As the laws in the Digital Millenium Copyright Act of 1998 banning the unlocking and jailbreaking of smartphones, tablets and other mobile devices face greater pressure from vocal opponents, the law’s supporters are losing allies.
At the end of last week, Congress began consideration of a third bill introduced to reshape the problematic portions of the DMCA, or at least the portions where the problems are specifically about unlocking and jailbreaking.
On the same day, AT&T released a statement explaining the U.S.’s largest phone provider’s official corporate policy when it comes to the controversial unlocking process.
“I want to be completely clear that AT&T’s policy is to unlock our customers’ devices if they’ve met the terms of their service agreements and we have the unlock code,” Joan Marsh, AT&T Vice President of Federal Regulatory policy, said. “It’s a straightforward policy, and we aim to make the unlocking process as easy as possible.”
Though many of the readers begged to differ.
“That’s the first time I’ve ever heard of this policy.” Alleged AT&T user Conan Kudo commented on the blog post. “You guys refused to unlock my Captivate for 13 months, and you refused it for my Galaxy S III even now, saying I must wait 18 months.
“When I bought my iPhone 5 at full retail, it took me three weeks to get you guys to do it, because you required faxing at specific moments, and all sorts of weird stuff. You guys refused to unlock my iPhone 4 until after my contract term expired, and even then, it took four tries to get someone who actually didn’t tell me that you can’t unlock it.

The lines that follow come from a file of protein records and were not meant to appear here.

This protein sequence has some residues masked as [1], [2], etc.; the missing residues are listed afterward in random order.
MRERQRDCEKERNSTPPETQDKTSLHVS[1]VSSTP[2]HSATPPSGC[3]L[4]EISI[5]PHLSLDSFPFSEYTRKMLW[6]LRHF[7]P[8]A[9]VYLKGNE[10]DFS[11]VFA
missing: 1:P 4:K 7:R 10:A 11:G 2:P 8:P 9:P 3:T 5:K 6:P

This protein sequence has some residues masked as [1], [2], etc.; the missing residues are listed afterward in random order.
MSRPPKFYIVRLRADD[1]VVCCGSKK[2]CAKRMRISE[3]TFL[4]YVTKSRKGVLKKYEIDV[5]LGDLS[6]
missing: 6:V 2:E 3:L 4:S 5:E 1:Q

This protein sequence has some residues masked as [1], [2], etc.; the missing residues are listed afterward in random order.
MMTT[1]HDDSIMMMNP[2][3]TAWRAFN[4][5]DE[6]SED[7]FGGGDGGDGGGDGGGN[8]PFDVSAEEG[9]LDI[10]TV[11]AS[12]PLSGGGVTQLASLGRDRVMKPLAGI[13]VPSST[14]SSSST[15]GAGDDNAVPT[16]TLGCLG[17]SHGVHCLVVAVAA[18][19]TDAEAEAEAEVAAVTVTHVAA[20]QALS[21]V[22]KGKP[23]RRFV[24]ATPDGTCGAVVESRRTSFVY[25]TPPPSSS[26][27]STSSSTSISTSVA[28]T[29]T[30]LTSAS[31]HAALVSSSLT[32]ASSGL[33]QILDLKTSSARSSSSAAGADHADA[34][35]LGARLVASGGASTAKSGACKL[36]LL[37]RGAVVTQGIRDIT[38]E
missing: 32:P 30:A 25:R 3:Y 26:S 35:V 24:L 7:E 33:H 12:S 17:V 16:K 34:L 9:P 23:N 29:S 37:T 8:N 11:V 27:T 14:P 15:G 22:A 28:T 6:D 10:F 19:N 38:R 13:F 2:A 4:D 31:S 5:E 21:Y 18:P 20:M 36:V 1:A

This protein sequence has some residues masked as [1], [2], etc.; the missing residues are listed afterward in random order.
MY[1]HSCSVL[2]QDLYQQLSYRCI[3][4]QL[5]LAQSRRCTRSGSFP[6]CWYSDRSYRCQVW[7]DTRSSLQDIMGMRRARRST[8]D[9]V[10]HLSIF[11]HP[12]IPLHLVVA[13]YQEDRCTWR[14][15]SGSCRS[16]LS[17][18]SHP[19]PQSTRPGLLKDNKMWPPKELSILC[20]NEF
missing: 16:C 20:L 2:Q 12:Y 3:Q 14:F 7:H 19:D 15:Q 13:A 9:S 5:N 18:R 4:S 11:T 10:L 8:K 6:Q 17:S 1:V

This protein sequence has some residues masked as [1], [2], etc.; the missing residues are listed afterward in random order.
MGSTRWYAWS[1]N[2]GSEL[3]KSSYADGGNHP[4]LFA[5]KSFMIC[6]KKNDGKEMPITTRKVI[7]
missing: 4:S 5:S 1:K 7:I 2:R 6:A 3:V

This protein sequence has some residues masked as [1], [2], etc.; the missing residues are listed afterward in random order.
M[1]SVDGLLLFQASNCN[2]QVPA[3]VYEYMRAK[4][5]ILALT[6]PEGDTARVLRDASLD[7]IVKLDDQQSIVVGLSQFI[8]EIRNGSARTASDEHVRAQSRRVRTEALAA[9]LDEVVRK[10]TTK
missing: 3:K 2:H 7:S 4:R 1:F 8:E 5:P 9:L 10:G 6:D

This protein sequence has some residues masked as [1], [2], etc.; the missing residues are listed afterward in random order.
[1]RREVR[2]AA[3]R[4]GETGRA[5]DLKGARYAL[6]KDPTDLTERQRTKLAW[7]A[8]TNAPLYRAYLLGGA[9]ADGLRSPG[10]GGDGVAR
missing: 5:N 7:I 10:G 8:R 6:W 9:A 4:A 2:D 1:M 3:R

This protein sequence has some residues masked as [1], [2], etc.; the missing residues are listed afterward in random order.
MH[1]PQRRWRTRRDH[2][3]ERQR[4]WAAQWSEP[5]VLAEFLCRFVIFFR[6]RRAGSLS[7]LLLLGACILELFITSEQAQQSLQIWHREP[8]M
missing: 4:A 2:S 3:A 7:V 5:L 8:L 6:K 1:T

“I don’t know what’s going on there, but its obvious you aren’t following that policy you describe.”
A customer service representative replied later in the same comments, to address Kudo’s concerns.
“Oh no Conan Kudo! I would like to look further into this regarding your unlock requests and experience,” Phillisa, AT&T Social Media Manager, said. “Please email the details to ATTCustomerCare@att.com with the number associated with your account and your contact number. Please also include your name in the subject line. I’m here Monday – Friday, 7:30 am – 4:30 pm CST and will be happy to assist you. Thank you.”
But that did little to stop the torrent of customers whose reactions ranged from confusion to contempt.
“The title of this blog is fantasy at best and deceptive at worst. Why? Because it simply isn’t true,” Commenter Adam Pav wrote. “I picked up at ATT branded phone last year at a Microsoft retail store. Paid full price for the device as it was bought off contract, with no subsidy.
“ATT refused to provide an unlock code for said device, with the CS agent telling me I had to wait two years before I could get a code. Didn’t matter that I didn’t have a contract on the device.
“If you buy something new, ATT isn’t going to unlock it for you.”